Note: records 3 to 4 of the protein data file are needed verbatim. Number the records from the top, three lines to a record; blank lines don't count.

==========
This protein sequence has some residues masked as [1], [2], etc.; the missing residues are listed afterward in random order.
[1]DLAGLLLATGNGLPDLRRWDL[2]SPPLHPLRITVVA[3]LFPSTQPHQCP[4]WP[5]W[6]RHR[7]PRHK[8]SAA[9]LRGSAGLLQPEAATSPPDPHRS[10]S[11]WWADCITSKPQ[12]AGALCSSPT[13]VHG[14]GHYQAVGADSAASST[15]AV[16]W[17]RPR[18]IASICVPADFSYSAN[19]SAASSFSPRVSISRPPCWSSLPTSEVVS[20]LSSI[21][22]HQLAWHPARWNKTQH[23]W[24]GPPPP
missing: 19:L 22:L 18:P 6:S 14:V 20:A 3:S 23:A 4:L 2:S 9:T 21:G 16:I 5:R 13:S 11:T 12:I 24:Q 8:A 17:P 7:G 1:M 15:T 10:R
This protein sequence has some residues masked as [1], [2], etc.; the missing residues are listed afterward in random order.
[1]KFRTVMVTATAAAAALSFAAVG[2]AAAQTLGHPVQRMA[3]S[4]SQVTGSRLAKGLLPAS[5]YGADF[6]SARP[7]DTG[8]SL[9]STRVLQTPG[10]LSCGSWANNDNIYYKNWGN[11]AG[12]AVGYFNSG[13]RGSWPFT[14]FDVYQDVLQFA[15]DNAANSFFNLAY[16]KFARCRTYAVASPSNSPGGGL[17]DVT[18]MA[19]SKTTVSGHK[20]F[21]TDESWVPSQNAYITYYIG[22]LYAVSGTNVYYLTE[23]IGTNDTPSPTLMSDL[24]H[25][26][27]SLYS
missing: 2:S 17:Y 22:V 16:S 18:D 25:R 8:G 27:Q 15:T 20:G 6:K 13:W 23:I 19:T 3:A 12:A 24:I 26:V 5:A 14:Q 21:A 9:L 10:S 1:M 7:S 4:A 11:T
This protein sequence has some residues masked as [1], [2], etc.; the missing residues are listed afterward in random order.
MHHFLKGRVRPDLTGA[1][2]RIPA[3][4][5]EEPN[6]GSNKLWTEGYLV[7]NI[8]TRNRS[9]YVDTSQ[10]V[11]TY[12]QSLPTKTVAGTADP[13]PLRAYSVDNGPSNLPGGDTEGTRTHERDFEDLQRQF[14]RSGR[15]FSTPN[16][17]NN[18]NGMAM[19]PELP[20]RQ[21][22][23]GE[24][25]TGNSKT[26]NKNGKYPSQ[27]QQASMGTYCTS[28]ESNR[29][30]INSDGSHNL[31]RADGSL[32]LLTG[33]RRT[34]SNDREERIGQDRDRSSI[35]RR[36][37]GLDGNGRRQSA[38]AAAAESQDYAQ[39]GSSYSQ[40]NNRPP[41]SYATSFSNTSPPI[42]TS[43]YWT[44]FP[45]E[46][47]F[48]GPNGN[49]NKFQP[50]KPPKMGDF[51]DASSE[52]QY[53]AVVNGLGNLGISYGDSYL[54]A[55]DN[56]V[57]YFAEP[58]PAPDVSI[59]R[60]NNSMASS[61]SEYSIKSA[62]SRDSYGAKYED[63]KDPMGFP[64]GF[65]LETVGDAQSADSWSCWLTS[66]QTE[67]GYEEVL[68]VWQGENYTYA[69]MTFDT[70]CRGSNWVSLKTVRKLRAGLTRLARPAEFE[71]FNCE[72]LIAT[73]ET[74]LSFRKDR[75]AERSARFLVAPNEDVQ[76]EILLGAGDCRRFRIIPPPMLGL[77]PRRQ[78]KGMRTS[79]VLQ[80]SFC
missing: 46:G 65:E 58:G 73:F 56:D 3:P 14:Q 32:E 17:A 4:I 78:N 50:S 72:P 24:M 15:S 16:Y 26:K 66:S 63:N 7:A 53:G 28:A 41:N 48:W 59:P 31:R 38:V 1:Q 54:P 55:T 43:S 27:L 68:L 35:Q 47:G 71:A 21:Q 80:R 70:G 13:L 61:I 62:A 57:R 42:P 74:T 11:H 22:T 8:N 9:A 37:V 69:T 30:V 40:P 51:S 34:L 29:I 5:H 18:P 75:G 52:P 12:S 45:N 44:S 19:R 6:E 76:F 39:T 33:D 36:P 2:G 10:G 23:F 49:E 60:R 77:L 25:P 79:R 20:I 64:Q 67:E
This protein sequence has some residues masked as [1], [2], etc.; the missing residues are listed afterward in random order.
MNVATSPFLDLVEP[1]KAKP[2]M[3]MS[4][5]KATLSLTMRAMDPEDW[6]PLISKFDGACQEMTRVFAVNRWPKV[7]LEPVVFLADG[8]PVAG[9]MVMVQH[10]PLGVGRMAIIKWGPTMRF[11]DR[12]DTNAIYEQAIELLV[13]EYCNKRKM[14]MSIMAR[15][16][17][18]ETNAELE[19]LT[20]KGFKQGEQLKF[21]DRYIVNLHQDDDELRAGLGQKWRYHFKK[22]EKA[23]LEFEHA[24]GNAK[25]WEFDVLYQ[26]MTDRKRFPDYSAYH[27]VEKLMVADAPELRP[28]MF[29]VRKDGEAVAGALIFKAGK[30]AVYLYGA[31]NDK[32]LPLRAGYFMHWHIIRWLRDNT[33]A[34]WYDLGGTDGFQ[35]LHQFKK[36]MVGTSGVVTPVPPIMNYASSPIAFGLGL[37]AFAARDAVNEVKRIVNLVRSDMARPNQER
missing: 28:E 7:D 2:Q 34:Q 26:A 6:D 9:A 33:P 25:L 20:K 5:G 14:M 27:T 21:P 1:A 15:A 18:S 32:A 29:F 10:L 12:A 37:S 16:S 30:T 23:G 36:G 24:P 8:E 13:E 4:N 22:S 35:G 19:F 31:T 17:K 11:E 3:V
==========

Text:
This protein sequence has some residues masked as [1], [2], etc.; the missing residues are listed afterward in random order.
MHHFLKGRVRPDLTGA[1][2]RIPA[3][4][5]EEPN[6]GSNKLWTEGYLV[7]NI[8]TRNRS[9]YVDTSQ[10]V[11]TY[12]QSLPTKTVAGTADP[13]PLRAYSVDNGPSNLPGGDTEGTRTHERDFEDLQRQF[14]RSGR[15]FSTPN[16][17]NN[18]NGMAM[19]PELP[20]RQ[21][22][23]GE[24][25]TGNSKT[26]NKNGKYPSQ[27]QQASMGTYCTS[28]ESNR[29][30]INSDGSHNL[31]RADGSL[32]LLTG[33]RRT[34]SNDREERIGQDRDRSSI[35]RR[36][37]GLDGNGRRQSA[38]AAAAESQDYAQ[39]GSSYSQ[40]NNRPP[41]SYATSFSNTSPPI[42]TS[43]YWT[44]FP[45]E[46][47]F[48]GPNGN[49]NKFQP[50]KPPKMGDF[51]DASSE[52]QY[53]AVVNGLGNLGISYGDSYL[54]A[55]DN[56]V[57]YFAEP[58]PAPDVSI[59]R[60]NNSMASS[61]SEYSIKSA[62]SRDSYGAKYED[63]KDPMGFP[64]GF[65]LETVGDAQSADSWSCWLTS[66]QTE[67]GYEEVL[68]VWQGENYTYA[69]MTFDT[70]CRGSNWVSLKTVRKLRAGLTRLARPAEFE[71]FNCE[72]LIAT[73]ET[74]LSFRKDR[75]AERSARFLVAPNEDVQ[76]EILLGAGDCRRFRIIPPPMLGL[77]PRRQ[78]KGMRTS[79]VLQ[80]SFC
missing: 46:G 65:E 58:G 73:F 56:D 3:P 14:Q 32:E 17:A 4:I 78:N 50:S 72:P 24:M 15:S 16:Y 26:K 66:S 63:N 7:A 53:G 28:A 41:N 48:W 59:P 31:R 38:V 1:Q 54:P 55:T 43:S 27:L 68:L 35:Q 47:G 71:A 21:Q 80:R 70:G 13:L 61:I 62:A 57:R 42:P 74:T 11:H 22:T 8:N 9:A 37:V 69:T 30:V 40:P 51:S 34:L 29:I 5:H 18:P 75:G 52:P 12:S 45:N 44:S 19:R 6:E 76:F 39:T 33:D 36:P 2:G 10:G 23:F 49:E 60:R 77:L 25:P 79:R 20:I 64:Q 67:E
This protein sequence has some residues masked as [1], [2], etc.; the missing residues are listed afterward in random order.
MNVATSPFLDLVEP[1]KAKP[2]M[3]MS[4][5]KATLSLTMRAMDPEDW[6]PLISKFDGACQEMTRVFAVNRWPKV[7]LEPVVFLADG[8]PVAG[9]MVMVQH[10]PLGVGRMAIIKWGPTMRF[11]DR[12]DTNAIYEQAIELLV[13]EYCNKRKM[14]MSIMAR[15][16][17][18]ETNAELE[19]LT[20]KGFKQGEQLKF[21]DRYIVNLHQDDDELRAGLGQKWRYHFKK[22]EKA[23]LEFEHA[24]GNAK[25]WEFDVLYQ[26]MTDRKRFPDYSAYH[27]VEKLMVADAPELRP[28]MF[29]VRKDGEAVAGALIFKAGK[30]AVYLYGA[31]NDK[32]LPLRAGYFMHWHIIRWLRDNT[33]A[34]WYDLGGTDGFQ[35]LHQFKK[36]MVGTSGVVTPVPPIMNYASSPIAFGLGL[37]AFAARDAVNEVKRIVNLVRSDMARPNQER
missing: 28:E 7:D 2:Q 34:Q 26:A 6:D 9:A 33:P 25:L 20:K 5:G 14:M 27:T 21:P 1:A 15:A 18:S 32:A 29:F 10:L 12:A 37:S 16:S 30:T 23:G 36:G 24:P 8:E 13:E 4:N 22:S 35:G 19:F 31:T 17:K 11:E 3:V